The six decades since then — it was a period that saw China adopting the reform and opening-up policy in the last 40 years — have shown the humble beginnings laid a strong foundation for what is
Source: The General Administration of Customs
today a manufacturing, services and innovation powerhouse.
That’s not all. China has also emerged as a strong supporter of multilateralism under the framework of the World Trade Organization.
This holds the key to future global economic growth, experts said.
To be sure, the rise of protectionism, and simultaneous fluctuations in the global financial and commodity markets, have hurt China in some areas. But, the fourth-quarter data at the year-end or early next year will likely again confirm the country’s trade-sustaining resilience.
Not just the current quarter, even in the long run, China’s trade will be underpinned by diversified channels, and commitment to the reform and opening-up policy, said Li Yong, vice-chair of the expert committee at the China Association of International Trade.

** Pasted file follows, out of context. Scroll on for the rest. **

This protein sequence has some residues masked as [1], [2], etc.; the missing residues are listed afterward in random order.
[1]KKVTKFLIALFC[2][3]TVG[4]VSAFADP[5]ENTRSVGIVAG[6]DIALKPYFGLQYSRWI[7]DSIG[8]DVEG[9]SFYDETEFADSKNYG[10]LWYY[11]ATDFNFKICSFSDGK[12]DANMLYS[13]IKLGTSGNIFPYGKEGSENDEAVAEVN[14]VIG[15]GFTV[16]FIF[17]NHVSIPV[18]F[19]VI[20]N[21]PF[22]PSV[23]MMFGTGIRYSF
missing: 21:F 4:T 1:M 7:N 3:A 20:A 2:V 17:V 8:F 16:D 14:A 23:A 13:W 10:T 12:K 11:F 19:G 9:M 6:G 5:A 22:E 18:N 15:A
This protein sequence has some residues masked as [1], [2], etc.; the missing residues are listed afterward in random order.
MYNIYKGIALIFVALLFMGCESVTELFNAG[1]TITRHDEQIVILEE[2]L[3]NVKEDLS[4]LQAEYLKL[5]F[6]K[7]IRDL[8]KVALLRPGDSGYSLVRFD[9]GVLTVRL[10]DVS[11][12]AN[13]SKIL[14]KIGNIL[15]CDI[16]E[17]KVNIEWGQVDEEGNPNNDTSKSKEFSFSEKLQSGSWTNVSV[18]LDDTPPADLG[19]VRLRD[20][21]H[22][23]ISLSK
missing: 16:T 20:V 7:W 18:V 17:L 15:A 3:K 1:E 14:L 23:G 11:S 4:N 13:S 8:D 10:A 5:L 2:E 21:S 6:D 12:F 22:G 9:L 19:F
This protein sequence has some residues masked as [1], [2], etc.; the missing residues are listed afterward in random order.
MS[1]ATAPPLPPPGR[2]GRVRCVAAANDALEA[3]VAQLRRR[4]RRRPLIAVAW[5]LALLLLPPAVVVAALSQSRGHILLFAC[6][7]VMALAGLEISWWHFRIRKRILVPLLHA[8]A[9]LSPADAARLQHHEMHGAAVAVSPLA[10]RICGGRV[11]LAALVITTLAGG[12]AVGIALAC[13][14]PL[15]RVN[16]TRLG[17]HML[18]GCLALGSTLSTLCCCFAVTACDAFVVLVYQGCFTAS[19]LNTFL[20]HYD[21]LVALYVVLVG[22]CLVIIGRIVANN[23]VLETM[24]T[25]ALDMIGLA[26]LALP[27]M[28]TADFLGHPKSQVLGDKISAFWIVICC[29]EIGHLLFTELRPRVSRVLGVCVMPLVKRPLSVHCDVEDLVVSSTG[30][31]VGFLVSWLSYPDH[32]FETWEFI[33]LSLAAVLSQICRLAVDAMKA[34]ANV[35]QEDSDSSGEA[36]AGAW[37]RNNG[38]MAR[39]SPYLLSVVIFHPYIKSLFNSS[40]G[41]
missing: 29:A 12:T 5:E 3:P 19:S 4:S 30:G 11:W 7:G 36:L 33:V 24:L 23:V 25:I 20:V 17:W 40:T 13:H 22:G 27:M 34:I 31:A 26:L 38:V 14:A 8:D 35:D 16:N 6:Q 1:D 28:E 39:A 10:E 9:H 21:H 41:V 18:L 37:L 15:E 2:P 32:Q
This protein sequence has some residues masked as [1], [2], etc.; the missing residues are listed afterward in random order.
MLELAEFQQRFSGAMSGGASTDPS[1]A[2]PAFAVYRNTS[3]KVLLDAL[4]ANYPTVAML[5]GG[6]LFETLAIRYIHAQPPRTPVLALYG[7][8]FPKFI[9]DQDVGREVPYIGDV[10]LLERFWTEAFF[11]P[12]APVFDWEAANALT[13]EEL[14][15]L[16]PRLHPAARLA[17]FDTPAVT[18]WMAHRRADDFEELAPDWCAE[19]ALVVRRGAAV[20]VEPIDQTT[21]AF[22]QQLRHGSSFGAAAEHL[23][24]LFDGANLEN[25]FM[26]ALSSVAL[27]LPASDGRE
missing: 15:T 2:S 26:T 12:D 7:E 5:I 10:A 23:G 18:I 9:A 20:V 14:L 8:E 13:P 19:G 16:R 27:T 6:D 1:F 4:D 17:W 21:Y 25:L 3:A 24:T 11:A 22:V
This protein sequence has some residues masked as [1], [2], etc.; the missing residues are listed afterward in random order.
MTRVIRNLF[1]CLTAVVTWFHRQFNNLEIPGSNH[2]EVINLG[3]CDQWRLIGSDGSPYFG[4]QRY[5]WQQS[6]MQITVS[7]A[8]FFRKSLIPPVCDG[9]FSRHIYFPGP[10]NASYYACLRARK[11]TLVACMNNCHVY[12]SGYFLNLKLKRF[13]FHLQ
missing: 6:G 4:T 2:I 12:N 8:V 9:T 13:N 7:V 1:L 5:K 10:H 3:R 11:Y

He further said China has been giving “great importance to risk prevention and steady
MA XUEJING AND SU JINGBO / CHINA DAILY
growth. Its overall leverage level is not very high, but at a moderate level globally”.
Official data showed that China’s imports of major commodities increased in terms of both volume and price in the first three quarters. Foreign shipments of crude oil to China increased by 5.9 percent, natural gas by 34 percent, refined oil by 9.8 percent year-on-year and copper by 16.1 percent year-on-year between January and September.
“The increase in commodity imports indicates that the country’s demand for manufacturing and energy raw materials remains large,” said Li. “After all, the global demand for Chinese goods related to infrastructure, manufacturing, urbanization and modern agricultural sectors has kept growing, especially in countries and regions involved in the Belt and Road Initiative.”
China’s total trade with countries and regions related to the initiative exceeded $5 trillion over the past five years, with an annual average growth of 1.1 percent, in contrast to falling world trade, said Qian Keming, vice-minister of commerce.
The nation’s outbound direct investment has amounted to over $60 billion in economies involved in the BRI, creating over 244,000 local jobs over the past five years. China has become the largest trade partner of 25 partner economies, data from the Ministry of Commerce showed.